Published On: Wed, Jun 13th, 2012

How to Use Footnote in Microsoft Word 2010

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Usually, a footnote is a sort of note that you have seen right at the bottom of a page. Authors and writers use footnote in order to cite publications of other writers and authors in their own document.

Here you will learn about how to use footnotes in Word 2010.

1) In order to include a footnote in your Microsoft word 2010 document , you need to place your mouse cursor right at that point in your document, where you want to include footnote. Then you need to click on reference tab, and further click on “insert footnote” button.

2) Microsoft word 2010 can assign a number along with a line separator automatically at the bottom of your page when you include a footnote.

3) Besides, of having reference point in your document, a single footnote will also be marked as a superscript number in your document.

4) In order to see footnote, you need to place your mouse cursor for few seconds on each footnote. Further, you can navigate from one to another footnote by clicking on the “next footnote” button right in the reference tab.

5) In the reference tab, you can find small arrow icon as shown in below screen shot, so by clicking this arrow you can insert custom footnote format.

6) You can use types of special characters and number format as well in your footnote.

7) In addition, you have the option to convert your existing footnotes into the endnotes by just clicking on the “endnotes” button under the “location” section.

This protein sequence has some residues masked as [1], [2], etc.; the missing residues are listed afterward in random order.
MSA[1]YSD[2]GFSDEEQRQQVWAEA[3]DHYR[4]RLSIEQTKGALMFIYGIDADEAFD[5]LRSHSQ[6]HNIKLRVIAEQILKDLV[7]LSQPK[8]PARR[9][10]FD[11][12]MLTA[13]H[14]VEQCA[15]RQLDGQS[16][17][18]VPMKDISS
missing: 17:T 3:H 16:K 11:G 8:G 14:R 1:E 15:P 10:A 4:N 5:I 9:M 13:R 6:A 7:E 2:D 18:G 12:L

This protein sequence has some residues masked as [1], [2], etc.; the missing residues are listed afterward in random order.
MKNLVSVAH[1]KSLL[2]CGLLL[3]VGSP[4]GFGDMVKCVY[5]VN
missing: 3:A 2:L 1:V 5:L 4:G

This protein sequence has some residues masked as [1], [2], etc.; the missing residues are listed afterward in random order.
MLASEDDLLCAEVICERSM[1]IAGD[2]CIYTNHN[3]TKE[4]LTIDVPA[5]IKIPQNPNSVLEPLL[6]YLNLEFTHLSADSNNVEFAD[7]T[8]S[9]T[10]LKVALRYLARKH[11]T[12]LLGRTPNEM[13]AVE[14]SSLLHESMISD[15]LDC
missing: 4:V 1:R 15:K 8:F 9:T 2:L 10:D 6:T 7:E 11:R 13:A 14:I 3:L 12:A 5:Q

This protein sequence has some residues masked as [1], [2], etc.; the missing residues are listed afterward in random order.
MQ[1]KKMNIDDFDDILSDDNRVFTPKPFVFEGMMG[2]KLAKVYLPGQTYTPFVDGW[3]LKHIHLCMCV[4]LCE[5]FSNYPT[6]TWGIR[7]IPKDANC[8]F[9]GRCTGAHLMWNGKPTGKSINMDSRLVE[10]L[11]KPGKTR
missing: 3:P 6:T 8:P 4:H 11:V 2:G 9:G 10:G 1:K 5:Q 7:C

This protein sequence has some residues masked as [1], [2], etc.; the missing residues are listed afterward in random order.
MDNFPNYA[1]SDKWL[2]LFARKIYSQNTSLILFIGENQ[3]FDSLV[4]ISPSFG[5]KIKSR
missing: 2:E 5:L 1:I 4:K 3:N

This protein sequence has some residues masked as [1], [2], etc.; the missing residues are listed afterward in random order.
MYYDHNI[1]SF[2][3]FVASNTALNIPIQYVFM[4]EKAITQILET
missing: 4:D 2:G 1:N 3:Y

8 ) Word 2010 maintains a list of footnotes in your document in the form of ‘cross-reference’ list as shown below screen shot.

9) You can also reuse a particular footnote around other places in your document as shown in below screen shot.

Therefore, you have successfully learned how to create footnote in Microsoft Word 2010.

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  1. Hi, I am writing a paper, and the university requires a certain format. Namely, if there are more than one endnote associated with a sentence, then there should be a range of endnotes given. For example: “John Doe wrote about how to make a perpetual motion machine [3-5].” Then the endnotes 3-5 will be bibliographic references to John Doe writing about this subject. This situation comes up frequently, so maybe Word can do it. look forward to your answer, Greg

  2. Nicolas B. says:

    But the second note call is not like the first one.

    The result is crappy.

    And the note call does not even link to the note, it links to the first note call.

    It is funny how Micro$oft manages to transform so simple things into so crappy features.

  3. Nicolas B. says:

    “Your comment is awaiting moderation.”

    Oh yes, some moderation. Only tepid ideas, please. :-/ And so great the censorship !

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